Note from the BirthBuddy:
I loved this awesome Mama's point of view on birth, and am so thrilled she chose to share! I hope you all enjoy reading it, as much as I enjoyed being present, and may we all gain a better understanding of what "normal birth" means!
One of the big things about birth that no one tells you is that the birthing process starts when you discover you’re pregnant. In that moment, you’ve decided that you’re ready to make the important decisions for this little bundle living inside you. That affects how you eat, sleep, behave and plan your following weeks and months.
When I found out I was pregnant, I already had an idea of the life I wanted for my little one. I wanted all natural, sunshine and rainbows, and to have natural synchronization with my body. Give me water birth, aromatherapy, hypnotherapy, hydrotherapy and pressure points. I was ready for anything. Birth would be a cinch, and mine would be natural, on time and photographed. No matter what. My birth teacher was an ultra- natural enthusiast, to the point where an epidural was short of being mocked, furthering the stigma that births that involved medical interventions are less than, and the women giving birth were less than, and weaker.
Then my due date came and went. A week passed, each day lasting about a year. I had an induction scheduled for the weekend. I was 41 weeks + 1 day overdue, and my body was refusing to dilate, and it was “highly unlikely” that I would. 5 am, Friday morning, I woke up with consistent pains every 15 minutes. I was in denial, but I timed them anyway. Every 10 minutes. Every 5. These barely hurt, but maybe we should head to the hospital. I wasn’t dilated, but was given the option of being induced on that day instead, or try to labor at home - “highly unlikely”. I chose to labor at my in-laws, and spent the rest of the day prepping for Shabbat, cleaning, cooking schnitzels and taking occasional private breaks with my husband to breathe through the contractions, which were getting less and less bearable.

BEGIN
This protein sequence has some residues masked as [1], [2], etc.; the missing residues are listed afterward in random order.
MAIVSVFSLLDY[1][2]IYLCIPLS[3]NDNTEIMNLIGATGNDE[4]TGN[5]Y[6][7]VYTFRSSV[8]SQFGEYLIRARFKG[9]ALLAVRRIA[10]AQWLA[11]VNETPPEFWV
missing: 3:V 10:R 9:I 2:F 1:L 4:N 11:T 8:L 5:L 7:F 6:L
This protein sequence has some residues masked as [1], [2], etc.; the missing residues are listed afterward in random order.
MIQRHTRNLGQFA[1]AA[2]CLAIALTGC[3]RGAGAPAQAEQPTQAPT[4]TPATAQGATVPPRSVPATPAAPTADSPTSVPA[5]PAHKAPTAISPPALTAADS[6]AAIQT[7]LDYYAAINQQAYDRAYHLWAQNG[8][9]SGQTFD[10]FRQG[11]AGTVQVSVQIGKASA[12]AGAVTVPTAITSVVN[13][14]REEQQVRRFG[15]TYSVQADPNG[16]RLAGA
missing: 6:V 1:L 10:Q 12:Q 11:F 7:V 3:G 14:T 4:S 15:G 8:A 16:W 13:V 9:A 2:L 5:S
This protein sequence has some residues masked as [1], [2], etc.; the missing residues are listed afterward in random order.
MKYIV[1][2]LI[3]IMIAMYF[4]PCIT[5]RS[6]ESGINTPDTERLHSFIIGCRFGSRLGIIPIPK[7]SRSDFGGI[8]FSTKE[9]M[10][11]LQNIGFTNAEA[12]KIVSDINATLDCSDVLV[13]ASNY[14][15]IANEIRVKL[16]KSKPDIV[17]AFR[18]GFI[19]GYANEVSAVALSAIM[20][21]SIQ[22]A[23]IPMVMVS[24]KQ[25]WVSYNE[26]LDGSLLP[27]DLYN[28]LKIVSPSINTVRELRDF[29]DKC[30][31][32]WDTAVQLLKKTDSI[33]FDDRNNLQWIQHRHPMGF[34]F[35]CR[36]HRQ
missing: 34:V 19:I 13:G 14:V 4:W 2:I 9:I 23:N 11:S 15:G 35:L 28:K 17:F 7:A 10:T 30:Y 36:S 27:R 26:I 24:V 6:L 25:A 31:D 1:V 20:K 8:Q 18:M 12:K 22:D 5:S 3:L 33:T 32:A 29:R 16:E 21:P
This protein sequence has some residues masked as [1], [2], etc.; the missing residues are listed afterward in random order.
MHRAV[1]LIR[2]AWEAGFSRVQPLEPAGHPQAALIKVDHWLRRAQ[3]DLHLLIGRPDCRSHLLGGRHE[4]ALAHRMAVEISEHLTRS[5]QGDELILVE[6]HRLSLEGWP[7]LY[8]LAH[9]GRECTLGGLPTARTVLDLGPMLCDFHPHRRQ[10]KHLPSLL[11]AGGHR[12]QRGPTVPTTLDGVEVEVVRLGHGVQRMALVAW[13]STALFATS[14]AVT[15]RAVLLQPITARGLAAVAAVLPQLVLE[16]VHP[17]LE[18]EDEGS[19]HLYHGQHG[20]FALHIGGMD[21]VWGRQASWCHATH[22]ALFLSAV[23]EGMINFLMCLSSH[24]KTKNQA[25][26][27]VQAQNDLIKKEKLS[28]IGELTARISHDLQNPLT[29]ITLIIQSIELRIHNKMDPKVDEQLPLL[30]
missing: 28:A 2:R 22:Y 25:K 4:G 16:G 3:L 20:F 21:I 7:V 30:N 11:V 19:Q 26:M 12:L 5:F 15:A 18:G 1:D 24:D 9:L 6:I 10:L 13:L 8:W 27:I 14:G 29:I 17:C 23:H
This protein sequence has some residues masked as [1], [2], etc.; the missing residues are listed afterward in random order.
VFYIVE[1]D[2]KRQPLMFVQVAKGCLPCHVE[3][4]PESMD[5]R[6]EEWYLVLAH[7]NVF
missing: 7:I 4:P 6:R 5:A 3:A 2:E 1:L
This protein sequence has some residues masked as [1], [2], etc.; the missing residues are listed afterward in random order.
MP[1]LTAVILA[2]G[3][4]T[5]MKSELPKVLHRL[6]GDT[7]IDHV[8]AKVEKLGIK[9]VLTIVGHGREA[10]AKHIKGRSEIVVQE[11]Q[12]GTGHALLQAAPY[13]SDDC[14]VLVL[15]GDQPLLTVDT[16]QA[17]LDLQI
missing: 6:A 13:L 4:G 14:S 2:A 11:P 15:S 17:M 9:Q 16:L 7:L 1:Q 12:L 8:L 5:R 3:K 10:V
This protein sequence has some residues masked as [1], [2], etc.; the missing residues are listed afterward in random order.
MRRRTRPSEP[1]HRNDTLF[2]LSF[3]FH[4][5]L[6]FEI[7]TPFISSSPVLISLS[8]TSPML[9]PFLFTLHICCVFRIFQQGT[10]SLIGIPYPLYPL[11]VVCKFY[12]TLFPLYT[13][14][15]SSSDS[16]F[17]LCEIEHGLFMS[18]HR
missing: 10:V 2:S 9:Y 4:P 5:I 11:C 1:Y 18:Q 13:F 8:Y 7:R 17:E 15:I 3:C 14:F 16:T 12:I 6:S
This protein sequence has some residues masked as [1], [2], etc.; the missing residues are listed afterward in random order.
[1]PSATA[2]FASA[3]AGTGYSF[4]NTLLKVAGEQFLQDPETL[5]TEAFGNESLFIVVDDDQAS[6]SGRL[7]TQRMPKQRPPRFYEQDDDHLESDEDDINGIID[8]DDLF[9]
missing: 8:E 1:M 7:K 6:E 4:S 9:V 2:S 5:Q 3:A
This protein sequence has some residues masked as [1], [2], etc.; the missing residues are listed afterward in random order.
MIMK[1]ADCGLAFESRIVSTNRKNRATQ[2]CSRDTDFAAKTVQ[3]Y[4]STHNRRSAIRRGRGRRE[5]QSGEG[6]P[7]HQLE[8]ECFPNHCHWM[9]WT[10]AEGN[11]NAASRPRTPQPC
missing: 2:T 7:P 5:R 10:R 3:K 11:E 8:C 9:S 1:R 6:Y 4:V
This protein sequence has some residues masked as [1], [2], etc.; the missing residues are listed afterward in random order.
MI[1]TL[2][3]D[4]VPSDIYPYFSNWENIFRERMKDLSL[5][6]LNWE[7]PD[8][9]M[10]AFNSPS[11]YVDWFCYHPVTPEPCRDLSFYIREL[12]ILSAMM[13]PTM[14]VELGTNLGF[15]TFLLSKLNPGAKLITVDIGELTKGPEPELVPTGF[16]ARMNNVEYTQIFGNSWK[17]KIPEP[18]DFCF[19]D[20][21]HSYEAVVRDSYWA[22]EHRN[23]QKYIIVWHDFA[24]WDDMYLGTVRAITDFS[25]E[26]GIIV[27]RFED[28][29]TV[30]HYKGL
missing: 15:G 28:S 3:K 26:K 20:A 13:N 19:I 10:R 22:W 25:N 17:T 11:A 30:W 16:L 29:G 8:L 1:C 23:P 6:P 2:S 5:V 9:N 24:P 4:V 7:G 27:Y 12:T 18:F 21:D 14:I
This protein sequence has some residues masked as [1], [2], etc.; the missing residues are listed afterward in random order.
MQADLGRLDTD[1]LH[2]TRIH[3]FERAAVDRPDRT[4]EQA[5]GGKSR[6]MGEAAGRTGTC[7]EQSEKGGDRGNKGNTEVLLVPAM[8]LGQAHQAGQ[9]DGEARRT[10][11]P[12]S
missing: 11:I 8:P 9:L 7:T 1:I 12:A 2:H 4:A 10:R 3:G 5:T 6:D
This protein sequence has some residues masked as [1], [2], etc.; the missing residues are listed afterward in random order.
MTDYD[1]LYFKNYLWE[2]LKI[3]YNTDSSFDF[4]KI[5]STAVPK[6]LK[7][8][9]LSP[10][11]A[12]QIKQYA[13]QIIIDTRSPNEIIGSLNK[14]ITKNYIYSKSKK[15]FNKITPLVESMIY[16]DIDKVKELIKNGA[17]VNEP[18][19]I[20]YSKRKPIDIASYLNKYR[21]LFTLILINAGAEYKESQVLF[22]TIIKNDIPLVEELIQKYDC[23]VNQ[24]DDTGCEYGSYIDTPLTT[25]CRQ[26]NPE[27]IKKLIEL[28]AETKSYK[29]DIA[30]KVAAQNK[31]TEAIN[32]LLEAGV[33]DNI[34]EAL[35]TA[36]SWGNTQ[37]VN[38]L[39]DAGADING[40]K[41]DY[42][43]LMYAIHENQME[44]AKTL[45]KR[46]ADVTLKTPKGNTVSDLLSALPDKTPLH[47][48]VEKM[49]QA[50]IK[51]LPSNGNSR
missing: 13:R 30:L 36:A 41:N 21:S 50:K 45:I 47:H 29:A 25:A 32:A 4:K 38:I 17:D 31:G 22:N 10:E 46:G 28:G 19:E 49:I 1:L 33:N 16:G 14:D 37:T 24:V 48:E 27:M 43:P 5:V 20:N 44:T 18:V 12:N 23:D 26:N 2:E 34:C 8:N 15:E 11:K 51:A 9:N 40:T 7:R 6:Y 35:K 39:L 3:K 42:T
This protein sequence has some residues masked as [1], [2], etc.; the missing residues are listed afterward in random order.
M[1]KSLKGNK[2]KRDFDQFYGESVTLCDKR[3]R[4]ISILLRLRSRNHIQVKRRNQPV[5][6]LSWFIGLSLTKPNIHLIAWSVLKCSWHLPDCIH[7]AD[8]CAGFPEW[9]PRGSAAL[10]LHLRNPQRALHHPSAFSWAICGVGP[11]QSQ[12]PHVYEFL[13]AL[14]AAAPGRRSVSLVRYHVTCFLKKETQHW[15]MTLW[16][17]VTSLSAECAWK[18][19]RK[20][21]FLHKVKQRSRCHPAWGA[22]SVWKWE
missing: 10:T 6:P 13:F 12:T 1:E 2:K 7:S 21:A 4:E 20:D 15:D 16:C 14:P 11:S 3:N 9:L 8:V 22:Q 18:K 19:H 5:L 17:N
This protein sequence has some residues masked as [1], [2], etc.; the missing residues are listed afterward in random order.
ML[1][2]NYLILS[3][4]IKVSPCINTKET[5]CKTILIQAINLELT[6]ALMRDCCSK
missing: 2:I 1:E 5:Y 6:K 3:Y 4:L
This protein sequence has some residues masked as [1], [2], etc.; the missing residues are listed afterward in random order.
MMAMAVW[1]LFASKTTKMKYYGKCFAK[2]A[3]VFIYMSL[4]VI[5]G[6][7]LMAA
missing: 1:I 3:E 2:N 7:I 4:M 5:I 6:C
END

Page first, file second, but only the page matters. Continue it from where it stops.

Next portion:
We went to the hospital after around 13 hours of laboring, 5 minutes into Shabbat, with my (amazing) doula in tow. At this point, I don’t remember much except for highlights. Realizing there was no way the birth would be photographed (petty, I know, but I really wanted pictures). Being checked and told I was 6/7 cm. Sitting on a medicine ball, and learning how to predict when a strong contraction was coming on, and watching it show up on the charts. Being put in what was essentially a natural birthing room turned storage closet to labor for another hour. Moving to a delivery room and breaking all of my rock solid rules and asking for an epidural, a choice I knew I needed to make if I was going to get this baby out safely and calmly. I needed to breathe, I needed to sleep. I needed to regain some awareness of what was happening to me.
I woke up 8 hours later, 10 cm dilated and ready to push. Because of the epidural, my pushing was ineffective, and after 3 hours (it felt like 15 minutes) of pushing, they brought in a vacuum. Vacuum is a scary word when used in relation to your baby. So is hematoma, swelling, and all the other side effects that come with a vacuum assisted birth. I had to make another choice for my baby’s safety, and pushed with the vacuum and delivered my beautiful daughter.
She’s 7.5 months now, vibrant, dancing, and with the physical and mental development of someone several months older. Despite the medication, despite the vacuum, she’s thriving. Proving there’s no one right way to give birth, and no one right way to parent. Proving that the best thing you can do for your baby is be the best parent you can.
P.S. Shouts out to Deena Devorah for being an amazing doula, and for going with the ebb and flow of my chaotic birth with such grace.
P.S.S. Shouts out to Sharon from Kentucky, who was an expert from Johns Hopkins, temporarily assisting in Beilinson, and who was the most amazing anaesthesiologist ever!